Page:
I was born late one night, but it was not last night, so I opted to pass on the opportunity.  As I left I noticed that most of the others were leaving too--but there were two or three people who appeared ready to sign up.  If they did their registration fees would more than cover the cost of renting the meeting room which was at the Naples Ritz Carlton.  I've learned that the fancier the meeting faclity the more likely you're going to be shown a scam--the millionaire next door types are more than happy to come to a meeting at a Holiday Inn.


++++++


The other thing that most brokers fail to do is ask for referrals.  I've seen guys do it with somebody who was telling them to get off their phone--in other words they were blowing the broker off, yet the broker had the presence of mind to say (essentially) "Well, screw you too--but do you know somebody who might not be such a butthole."


Always--as in ALWAYS--ask for a referral.  What's the worst that can happen?

Sep 9, 2006 8:54 am

What is a clearly seminar?

Sep 9, 2006 9:15 am
JimmytheRocker:

I've done cold calling, purchased leads, cold canvased..and none worked for me effectively.  It took me 1 year of making all of these mistakes. 


"Get introduced to strangers one at a time (professional referral relationships, client referrals, networking done right)." - has worked for me.  Being introduced on a favorable basis is more important than ever.  No one will part with lots of money if they do not see you in a favorable light.  Retention rate will go up, % of appointments to calls will go up, and closing ratio will go up.  A financial sales rep is a commodity.  Getting a connection that is favorable from the get go is key.


My system is simply acquire as many connections as possible through my center of influences.  Also, speaking engagements in a niche market allows me to generate names.   I invite them to something free.  Either a speaking engagement of mine or an electronic newsletter all for free.  When I call sometime later, I have a high appointment ratio.  If you come across as trust worthy in your appointment and are somewhat compentant, you'll do fine.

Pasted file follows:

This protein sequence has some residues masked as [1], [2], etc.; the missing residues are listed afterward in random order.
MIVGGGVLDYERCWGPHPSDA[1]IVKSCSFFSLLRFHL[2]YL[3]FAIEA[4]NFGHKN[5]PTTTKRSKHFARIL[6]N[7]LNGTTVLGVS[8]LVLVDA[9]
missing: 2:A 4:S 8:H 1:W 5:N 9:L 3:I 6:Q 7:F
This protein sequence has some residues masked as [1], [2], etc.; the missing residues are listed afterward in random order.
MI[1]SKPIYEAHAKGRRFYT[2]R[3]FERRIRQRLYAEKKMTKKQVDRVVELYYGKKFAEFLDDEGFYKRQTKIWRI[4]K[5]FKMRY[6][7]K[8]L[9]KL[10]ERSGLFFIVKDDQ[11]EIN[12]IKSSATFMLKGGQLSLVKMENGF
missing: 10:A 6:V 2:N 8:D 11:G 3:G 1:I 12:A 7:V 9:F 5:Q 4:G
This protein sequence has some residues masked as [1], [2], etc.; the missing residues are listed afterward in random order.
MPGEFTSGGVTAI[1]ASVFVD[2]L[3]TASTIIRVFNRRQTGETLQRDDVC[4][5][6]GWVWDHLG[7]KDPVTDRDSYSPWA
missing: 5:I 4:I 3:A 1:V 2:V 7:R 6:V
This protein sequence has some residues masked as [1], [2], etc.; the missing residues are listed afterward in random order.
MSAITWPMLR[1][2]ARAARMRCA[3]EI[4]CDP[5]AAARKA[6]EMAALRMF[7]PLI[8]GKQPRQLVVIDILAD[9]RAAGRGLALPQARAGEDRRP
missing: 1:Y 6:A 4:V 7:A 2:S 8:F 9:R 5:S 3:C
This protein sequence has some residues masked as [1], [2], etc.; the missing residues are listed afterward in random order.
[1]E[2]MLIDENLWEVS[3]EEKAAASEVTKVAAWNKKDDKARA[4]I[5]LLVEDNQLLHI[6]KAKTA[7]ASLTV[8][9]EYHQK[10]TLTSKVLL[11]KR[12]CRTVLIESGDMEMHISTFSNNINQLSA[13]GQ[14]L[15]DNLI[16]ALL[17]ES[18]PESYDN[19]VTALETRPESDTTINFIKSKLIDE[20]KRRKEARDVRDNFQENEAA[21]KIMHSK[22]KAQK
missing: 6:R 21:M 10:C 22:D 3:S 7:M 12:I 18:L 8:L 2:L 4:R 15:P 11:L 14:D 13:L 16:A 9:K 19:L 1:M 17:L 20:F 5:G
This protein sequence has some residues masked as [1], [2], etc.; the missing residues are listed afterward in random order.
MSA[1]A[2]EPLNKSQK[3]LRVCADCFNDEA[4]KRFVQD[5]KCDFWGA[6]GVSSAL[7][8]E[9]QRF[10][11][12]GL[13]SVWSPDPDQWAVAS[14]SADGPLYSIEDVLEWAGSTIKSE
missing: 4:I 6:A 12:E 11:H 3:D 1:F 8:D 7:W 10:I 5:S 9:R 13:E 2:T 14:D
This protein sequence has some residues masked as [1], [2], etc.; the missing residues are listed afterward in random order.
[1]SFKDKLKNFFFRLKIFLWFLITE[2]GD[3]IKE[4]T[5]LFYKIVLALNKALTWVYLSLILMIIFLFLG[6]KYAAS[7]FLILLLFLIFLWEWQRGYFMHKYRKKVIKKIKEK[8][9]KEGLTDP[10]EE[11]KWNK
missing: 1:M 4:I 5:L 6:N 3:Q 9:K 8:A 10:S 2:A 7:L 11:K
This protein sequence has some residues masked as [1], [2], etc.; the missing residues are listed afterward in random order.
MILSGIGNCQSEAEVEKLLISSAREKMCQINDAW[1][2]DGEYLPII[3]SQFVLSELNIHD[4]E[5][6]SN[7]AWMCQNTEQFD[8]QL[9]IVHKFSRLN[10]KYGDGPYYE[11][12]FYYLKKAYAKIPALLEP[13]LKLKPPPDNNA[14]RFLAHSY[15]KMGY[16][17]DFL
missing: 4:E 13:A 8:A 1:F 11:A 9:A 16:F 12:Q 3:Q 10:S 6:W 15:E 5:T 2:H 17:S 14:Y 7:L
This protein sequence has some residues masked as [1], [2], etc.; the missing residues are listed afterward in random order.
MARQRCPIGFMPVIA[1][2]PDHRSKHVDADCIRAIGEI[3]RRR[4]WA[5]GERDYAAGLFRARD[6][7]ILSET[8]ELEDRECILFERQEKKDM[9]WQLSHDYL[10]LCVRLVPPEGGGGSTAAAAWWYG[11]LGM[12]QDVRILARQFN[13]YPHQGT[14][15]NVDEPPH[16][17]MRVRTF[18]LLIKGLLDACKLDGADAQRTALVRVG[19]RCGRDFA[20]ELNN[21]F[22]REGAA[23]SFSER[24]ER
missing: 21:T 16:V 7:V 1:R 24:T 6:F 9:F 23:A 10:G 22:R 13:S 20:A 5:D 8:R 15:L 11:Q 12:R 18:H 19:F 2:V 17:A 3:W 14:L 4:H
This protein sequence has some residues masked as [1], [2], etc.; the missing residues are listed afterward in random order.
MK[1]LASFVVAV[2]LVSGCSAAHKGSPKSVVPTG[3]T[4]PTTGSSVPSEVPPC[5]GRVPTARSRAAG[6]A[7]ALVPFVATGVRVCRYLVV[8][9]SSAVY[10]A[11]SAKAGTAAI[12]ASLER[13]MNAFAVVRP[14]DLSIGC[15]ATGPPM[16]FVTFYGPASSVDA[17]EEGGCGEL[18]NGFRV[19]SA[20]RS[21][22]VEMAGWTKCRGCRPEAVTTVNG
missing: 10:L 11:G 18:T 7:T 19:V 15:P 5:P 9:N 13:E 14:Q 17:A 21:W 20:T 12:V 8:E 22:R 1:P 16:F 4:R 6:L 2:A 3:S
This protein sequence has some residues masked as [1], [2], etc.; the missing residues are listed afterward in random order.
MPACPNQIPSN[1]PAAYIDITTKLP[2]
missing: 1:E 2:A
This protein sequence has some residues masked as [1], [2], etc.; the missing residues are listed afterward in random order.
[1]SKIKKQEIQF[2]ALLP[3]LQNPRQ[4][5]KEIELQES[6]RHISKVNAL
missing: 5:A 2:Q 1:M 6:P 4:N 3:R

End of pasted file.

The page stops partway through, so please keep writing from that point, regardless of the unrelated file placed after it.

Care must be given to not offer newsletters written by you if you're functionally illiterate.


Software to check spelling will not catch "advise" and "advice" or "you're" and "your" or "by" and "buy," and so forth.


If you know you're not very good with the language, besides being ashamed you should be very careful about doing your own newsletter.


Good advice presented badly is not a positive for your image.

Sep 9, 2006 1:38 pm

"Always--as in ALWAYS--ask for a referral.  What's the worst that can happen?"


Exactly.... Whats the worst that can happen....


Hey old man, I know you are into tennis.... Whatcha think about a Federer v. Roddick possible showdown tomorrow....

Sep 10, 2006 1:09 am
NASD Newbie:
JimmytheRocker:

I've done cold calling, purchased leads, cold canvased..and none worked for me effectively.  It took me 1 year of making all of these mistakes. 


"Get introduced to strangers one at a time (professional referral relationships, client referrals, networking done right)." - has worked for me.  Being introduced on a favorable basis is more important than ever.  No one will part with lots of money if they do not see you in a favorable light.  Retention rate will go up, % of appointments to calls will go up, and closing ratio will go up.  A financial sales rep is a commodity.  Getting a connection that is favorable from the get go is key.


My system is simply acquire as many connections as possible through my center of influences.  Also, speaking engagements in a niche market allows me to generate names.   I invite them to something free.  Either a speaking engagement of mine or an electronic newsletter all for free.  When I call sometime later, I have a high appointment ratio.  If you come across as trust worthy in your appointment and are somewhat compentant, you'll do fine. 



Care must be given to not offer newsletters written by you if you're functionally illiterate.


Software to check spelling will not catch "advise" and "advice" or "you're" and "your" or "by" and "buy," and so forth.


If you know you're not very good with the language, besides being ashamed you should be very careful about doing your own newsletter.


Good advice presented badly is not a positive for your image.




I'm very handsome in my newsletter pictures.  They love it.


hehe